Image from The Ideal Type "A" Heat Machine by Ideal Furnace Co., 1925
Years ago, I bought a copy of Send Me a Lullaby, the debut record of the Go-Betweens (the greatest Australian band that no one listened to). I found the album to be unlistenable, basically - it was unlikeable, tuneless post-punk, which puzzled me because the Go-Betweens had just reunited at the time and people were talking about how awesome they were. I started buying later albums by the Go-Betweens (pre- and post-hiatus) and liked pretty much everything I heard, but I was hesitant to venture back to the band's earlier albums. The thing that confused me the most was that two of the band's best-known songs, "Cattle and Cane" and "Bachelor Kisses", came from the second and third albums (Before Hollywood and Spring Hill Fair), respectively.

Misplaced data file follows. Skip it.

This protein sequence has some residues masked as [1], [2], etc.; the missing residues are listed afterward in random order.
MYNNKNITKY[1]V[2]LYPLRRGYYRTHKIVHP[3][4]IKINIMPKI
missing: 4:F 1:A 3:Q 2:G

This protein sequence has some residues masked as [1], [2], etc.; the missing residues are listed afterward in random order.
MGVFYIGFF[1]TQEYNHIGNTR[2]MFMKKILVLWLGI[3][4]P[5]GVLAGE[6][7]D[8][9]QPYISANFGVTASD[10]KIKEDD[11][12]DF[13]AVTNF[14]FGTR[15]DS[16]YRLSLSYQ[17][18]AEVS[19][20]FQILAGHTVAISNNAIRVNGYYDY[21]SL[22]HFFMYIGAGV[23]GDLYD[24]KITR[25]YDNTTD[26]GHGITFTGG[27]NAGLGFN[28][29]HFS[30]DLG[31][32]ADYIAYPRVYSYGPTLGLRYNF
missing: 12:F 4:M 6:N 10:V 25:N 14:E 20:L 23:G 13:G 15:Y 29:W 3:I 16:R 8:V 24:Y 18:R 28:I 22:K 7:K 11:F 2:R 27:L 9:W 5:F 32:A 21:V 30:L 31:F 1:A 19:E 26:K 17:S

So I finally go around to buying those two records, and they're both quite good, which was a relief. The thing I found especially striking about Before Hollywood, which came out in '83 directly after Send Me a Lullaby, is how much Grant McLennan's songwriting changed between the two records. At the time, Robert Forster was still writing the kind of dour, Joy-Division-esque songs that I found so unappealing on the band's debut, but McLennan was writing much more tuneful stuff, pointing the direction the band would go with their later pop-oriented records. Every one of McLennan's songs on Before Hollywood is good to great, from the recognized classic "Cattle and Cane" and the John-Cale minimalism of "Dusty In Here" to the album's big power-pop closer "That Way". Forster's only winner is the somewhat lighthearted "On My Block" - the rest falls flat. Not that I dislike Forster as a songwriter overall - his contributions to Spring Hill Fair are superior all around - but this album is one where Grant McLennan really shines.
"That Way" by the Go-Betweens